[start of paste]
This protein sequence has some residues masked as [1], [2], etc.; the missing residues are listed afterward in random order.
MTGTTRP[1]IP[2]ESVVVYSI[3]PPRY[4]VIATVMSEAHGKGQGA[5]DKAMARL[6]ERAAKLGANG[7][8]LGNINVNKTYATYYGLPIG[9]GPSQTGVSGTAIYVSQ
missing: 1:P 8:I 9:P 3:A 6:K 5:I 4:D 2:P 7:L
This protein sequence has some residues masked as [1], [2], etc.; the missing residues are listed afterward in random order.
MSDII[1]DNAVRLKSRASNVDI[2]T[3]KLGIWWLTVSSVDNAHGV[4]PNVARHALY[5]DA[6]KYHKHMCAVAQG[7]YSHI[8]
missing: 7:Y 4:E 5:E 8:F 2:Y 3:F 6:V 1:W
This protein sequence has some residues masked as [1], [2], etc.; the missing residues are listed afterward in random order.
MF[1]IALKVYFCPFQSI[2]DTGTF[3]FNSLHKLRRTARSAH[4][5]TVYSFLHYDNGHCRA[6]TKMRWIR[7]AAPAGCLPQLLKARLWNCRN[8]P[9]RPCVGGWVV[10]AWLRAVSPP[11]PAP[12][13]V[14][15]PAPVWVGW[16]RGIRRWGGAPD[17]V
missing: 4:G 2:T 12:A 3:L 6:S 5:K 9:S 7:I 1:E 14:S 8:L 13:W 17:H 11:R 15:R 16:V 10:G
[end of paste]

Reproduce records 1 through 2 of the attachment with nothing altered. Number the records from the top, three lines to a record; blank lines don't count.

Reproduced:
This protein sequence has some residues masked as [1], [2], etc.; the missing residues are listed afterward in random order.
MTGTTRP[1]IP[2]ESVVVYSI[3]PPRY[4]VIATVMSEAHGKGQGA[5]DKAMARL[6]ERAAKLGANG[7][8]LGNINVNKTYATYYGLPIG[9]GPSQTGVSGTAIYVSQ
missing: 1:P 8:I 9:P 3:A 6:K 5:I 4:D 2:P 7:L
This protein sequence has some residues masked as [1], [2], etc.; the missing residues are listed afterward in random order.
MSDII[1]DNAVRLKSRASNVDI[2]T[3]KLGIWWLTVSSVDNAHGV[4]PNVARHALY[5]DA[6]KYHKHMCAVAQG[7]YSHI[8]
missing: 7:Y 4:E 5:E 8:F 2:Y 3:F 6:V 1:W